The marketing objectives should be geared towards positively influencing the customer journey, which is described in the next point.

Filter area: Customer Journey

The marketing objectives mentioned above can be categorised into the various phases of the customer journey, which can be divided into the steps of awareness, consideration, purchase, retention and advocacy.

Customer Journey filter area in the Multichannel Marketing Guide
Customer Journey filter area in the Multichannel Marketing Guide. © Melaschuk-Medien

The customer journey represents the entire process that a customer goes through, from the first perception of a brand to the active recommendation of the brand or product to others. This is the typical path of a customer, i.e. the customer perspective, while the marketing objectives described above represent specific intentions and strategies of the company, i.e. the company perspective, which can be implemented within this journey.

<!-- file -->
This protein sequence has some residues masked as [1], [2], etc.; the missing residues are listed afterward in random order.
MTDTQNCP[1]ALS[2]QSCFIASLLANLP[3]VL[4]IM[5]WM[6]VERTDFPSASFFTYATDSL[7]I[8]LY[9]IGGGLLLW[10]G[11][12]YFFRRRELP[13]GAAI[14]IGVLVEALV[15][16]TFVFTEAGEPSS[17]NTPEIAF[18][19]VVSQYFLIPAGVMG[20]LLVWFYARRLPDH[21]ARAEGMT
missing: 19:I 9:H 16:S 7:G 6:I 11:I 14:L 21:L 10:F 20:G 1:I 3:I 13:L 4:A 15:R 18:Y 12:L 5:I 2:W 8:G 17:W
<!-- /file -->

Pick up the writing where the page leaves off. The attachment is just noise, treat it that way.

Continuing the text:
1. Awareness: The awareness phase corresponds to brand awareness and increasing reach. This phase is about potential customers finding out about a product or brand for the first time.
  2. Consideration: With the consideration phase, the marketing objectives of lead generation and new customer acquisition take priority. In this phase, potential customers actively think about the offer and search for further information, reviews and comparison options.
  3. Purchase: This is the point at which consideration turns into action – i.e. the purchase takes place. Marketing efforts in this phase are aimed at persuading the customer to complete the purchase (conversion). Increasing sales plays a role here.
  4. Retention: After the purchase comes the goal of customer loyalty, which corresponds with existing customer care. The aim is to satisfy and look after customers in such a way that they are encouraged to make repeat purchases and build up a long-term relationship with the brand.